According to the biblical book of Revelation, Jesus will come again and a new heaven and earth will replace the present one.
The belief, also referred to in Romans 8:19-23, may have some Christians closing their eyes and ears to global warming and other influences that harm the Earth.
Others are heeding instructions, also found in Scripture, to care for their terrestial home. Genesis, Isaiah and Deuteronomy are a few books in the Bible where God calls on humans to care for the Earth, according to Father Patrick Foley, a Franciscan friar.
(Mirror photo by Gary M. Baranec) Viola Dollar, left, and the Rev. Susan Halverstadt of the Church of the Good Shepherd consider steps they can take to nourish the Earth.
America celebrates Earth Day today, a day that began in 1970 to make people aware of environmental issues and what they can do to improve the situation.
Foley, who is in charge of the Care for Creation program at St. Bernadine's Monastery in Hollidaysburg, cites numerous instances in Scripture when God asks people to care for the Earth. Care for Creation tries to follow those biblical instructions with a focus on nurturing and nourishing the Earth.
In Genesis, humans are formed from the dust of the Earth and therefore are the Earth's ambassadors to God, he said.
"So why do we care for creation? Hello. Because we are part of it. If we don't care for creation, we are not caring for ourselves," Foley said.
God is essentially forming a covenant with humanity through Noah in Genesis when God promises to never flood the Earth again, he said.
"Why should we care for creation? Because God has entered into an irrevocable covenant with the Earth," Foley said.
The Book of Isaiah talks about Earth being represented in heaven, which also is alluded to in the Book of Revelation, Foley said. Therefore, man should take care of this Earth because we will see it in the next life, he reasoned.
"Why do we care for the Earth? Because it is going to be part of the experience of heaven," Foley said. "Whatever we do in the way of caring for this creation, our efforts will be waiting off in the resurrected form in heaven."
In essence, Foley believes God is suffering because of how man has harmed the Earth.
Before worrying about the logistics of global warming, Foley suggested Christians pray about healing the planet they live on.
Christians need to realize God gave man everything on Earth and made humans the stewards, Foley said.
"God created all of life. We've been given the responsibility to care for ourselves, our own bodies and the different things that have been given to us," said the Rev. Susan Halverstadt, pastor of Church of the Good Shepherd in Tyrone.
Six months ago, Halverstadt started a group which met to discuss ways to make a difference. The group took ideas from the book "50 Ways to Save the Earth: How You and Your Church can Make a Difference" by Rebecca Barnes-Davies.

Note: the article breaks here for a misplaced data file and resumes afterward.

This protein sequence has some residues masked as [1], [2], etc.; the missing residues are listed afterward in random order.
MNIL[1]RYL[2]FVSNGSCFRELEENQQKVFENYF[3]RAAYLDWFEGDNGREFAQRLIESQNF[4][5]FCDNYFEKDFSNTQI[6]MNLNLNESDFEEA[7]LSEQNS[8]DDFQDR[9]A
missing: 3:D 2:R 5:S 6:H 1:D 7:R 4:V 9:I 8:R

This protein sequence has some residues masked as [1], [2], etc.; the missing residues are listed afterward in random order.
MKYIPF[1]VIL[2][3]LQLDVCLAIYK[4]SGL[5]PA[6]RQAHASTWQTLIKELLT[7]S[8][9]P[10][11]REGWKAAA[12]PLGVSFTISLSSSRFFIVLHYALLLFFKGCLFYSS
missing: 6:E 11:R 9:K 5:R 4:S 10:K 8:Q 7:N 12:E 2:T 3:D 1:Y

About 20 years ago, Halverstadt became more conscious of the environmental concerns.
It started with worrying about air and water pollution, as well as preservation of resources.
Halverstadt tries to live as naturally as possible by recycling and reusing, as well as preserving natural resources and eating local or organic foods.
"We need to take responsibility for the Earth we have been given, to care for it," she said.
A member of the group, Viola Dollar of Tyrone, recently took more steps to live more simply.
"I was really interested in tying the Earth Day stuff in with Scripture. I always have had that outlook that everything ties in with caring for the Earth and the things around us. It's just obvious to me," Dollar said. "Anywhere you read in the Bible, they're never wasteful of things, resources are used appropriately and over again."
After watching a local news program about natural cleaning supplies, Dollar began making her own natural laundry soap and fabric softener. She uses one bar of Fels Naptha soap (available at most grocery stores), two cups of Borax and two cups of washing soda.
Dollar grates the bar of soap in a food processor and mixes everything together in a plastic container. She uses two scoops of the mixture for every load of laundry.
Not only is she saving the planet, but she saves money.
"We're talking pennies a load. It's significantly less than laundry detergent," she said.
Once reaching success with the detergent, she tried using white vinegar instead of fabric softener, which has worked well for her.
Recycling, reusing and preserving are a part of the solution, but another part is advocacy.
It's important to contact legislators about mitigating climate change, Foley said.
Although some people say Christianity has no place in politics, Foley disagrees.
"Jesus mixed it up with the politicians of his day all the time, so that's hogwash," Foley said.
Some of the ways to go green and take care of the Earth include supporting local agriculture, being more aware of nature and being cognizant of how much you are consuming, Foley said. Spend time in nature and educate your children and grandchildren and just love the Earth, he said.